Shepherding at Church and at Home

I read from 1 Timothy 3 this morning.  1 Timothy 3 contains qualifications for overseers (vv. 1-7) and qualifications for deacons (vv. 8-13) and concludes with a statement on the nature of the church (v. 15) and the exalted Christ (v. 16).  I was struck by v. 4 in particular. 

He must manage his own household well, with all dignity keeping his children submissive (1 Timothy 3:4)

The overseer is to keep his children submissive.  Most of us are aware of the reputation pastor’s kids have.  Undoubtedly part of the reason for this is because they hang out with deacons’ kids.  Kidding. 

The overseer is to have his house in order.  But in what manner?  By barking out orders and establishing himself as a heavy-handed authoritarian?  Paul says he is to do this “with all dignity.”  It is possible, but less likely that the phrase “with all dignity” refers to the submission of the children (Marshall, The Pastoral Epistles, 480; Mounce, Pastoral Epistles, 177), though the NIV, NRSV attached the phrase to the children, as does John Stott (Stott, Guard the Truth, 98) and Quinn and Wacker (Quinn and Wacker, The First and Second Letters to Timothy, 261). 

The Greek word translated “dignity” in the ESV, NASB; HCSB; KJV, “gravity,” NKJV, “reverence,” is only found three times in the Greek New Testament, and only in the Pastorals (1 Timothy 2:2; 3:4; Titus 2:7).  It means, “a manner or mode of behavior that indicates one is above what is ordinary and therefore worthy of special respect” (BDAG, 919).  According to BDAG, the Latin equivalent is gravitas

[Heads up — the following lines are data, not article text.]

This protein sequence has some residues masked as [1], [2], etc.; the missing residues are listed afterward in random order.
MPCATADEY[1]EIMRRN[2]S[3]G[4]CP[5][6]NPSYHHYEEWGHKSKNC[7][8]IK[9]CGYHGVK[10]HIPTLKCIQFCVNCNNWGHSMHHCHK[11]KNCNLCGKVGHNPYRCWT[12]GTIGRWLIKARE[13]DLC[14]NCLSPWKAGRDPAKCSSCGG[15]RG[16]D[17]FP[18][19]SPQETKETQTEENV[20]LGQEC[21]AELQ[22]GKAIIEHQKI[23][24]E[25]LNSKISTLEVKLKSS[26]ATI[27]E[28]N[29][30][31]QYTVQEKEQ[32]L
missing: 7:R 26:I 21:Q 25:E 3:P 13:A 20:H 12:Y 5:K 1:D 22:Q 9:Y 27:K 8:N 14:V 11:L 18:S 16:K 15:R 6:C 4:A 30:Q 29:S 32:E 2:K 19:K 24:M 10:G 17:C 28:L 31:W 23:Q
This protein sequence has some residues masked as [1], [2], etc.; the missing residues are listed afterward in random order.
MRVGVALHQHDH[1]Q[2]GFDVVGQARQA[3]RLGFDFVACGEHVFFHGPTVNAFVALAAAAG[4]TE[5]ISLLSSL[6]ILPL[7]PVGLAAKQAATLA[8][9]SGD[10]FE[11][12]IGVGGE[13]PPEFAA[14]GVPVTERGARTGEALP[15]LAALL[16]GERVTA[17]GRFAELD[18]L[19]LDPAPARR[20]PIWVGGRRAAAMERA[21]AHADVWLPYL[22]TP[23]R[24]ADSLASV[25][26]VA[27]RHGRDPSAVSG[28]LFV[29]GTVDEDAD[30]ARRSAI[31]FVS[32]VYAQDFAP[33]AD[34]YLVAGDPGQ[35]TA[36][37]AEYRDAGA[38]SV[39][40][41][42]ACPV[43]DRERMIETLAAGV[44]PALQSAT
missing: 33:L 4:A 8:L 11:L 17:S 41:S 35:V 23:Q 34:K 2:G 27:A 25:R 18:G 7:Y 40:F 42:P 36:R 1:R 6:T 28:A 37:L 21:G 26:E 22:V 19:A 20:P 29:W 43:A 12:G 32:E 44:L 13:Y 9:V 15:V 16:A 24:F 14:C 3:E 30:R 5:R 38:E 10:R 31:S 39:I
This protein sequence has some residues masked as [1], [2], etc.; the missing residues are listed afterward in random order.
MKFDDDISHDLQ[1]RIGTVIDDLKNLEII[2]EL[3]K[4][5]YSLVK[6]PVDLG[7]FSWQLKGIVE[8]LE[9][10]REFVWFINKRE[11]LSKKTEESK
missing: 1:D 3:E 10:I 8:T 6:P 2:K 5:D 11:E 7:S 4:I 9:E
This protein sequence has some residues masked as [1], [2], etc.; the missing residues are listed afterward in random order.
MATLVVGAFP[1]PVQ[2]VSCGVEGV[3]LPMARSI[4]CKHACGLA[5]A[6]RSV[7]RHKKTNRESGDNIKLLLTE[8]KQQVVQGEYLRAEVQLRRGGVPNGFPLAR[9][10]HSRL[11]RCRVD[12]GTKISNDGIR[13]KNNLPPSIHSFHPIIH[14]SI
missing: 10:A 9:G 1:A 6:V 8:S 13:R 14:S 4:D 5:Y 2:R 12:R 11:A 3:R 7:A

So what does this mean for the overseer of God’s household and the father of his own household?  As the overseer parents his children, “he maintains his personal dignity in the process” (Mounce, Pastoral Epistles, 177). 

Ah yes.  Dignity under the strain of children who have a different agenda than submissively and sweetly obeying the words of their father.  Ugh.

This is a call for fathers to “sober up” as they deal with their children (cf. Marshall, The Pastoral Epistles, 190).  Additionally, the word “all” demonstrates that there is a “full demonstration” of this characteristic (Knight, The Pastoral Epistles, 162). 

Now that’s meddlin’! 

This is an important reminder for the overseer who is also a shepherd to children still under his care.  When chaos surrounds me, do I respond in kind by flying off the handle?  If I do I’m training my children to respond to the volume of my voice rather than my words.  It means I keep my composure, thereby leading and instructing my children not only with my words but with my life.  In doing this, I am more apt to reach their hearts not merely conform their behavior.  This is nothing less that the requirement to be an example in the church and in the home (1 Timothy 4:12).  This is not only the ideal, but a mandate of every overseer. 

May God give me, and my other brothers who have also been called to shepherd a church and a home, the grace to have obedient and submissive children with all dignity.


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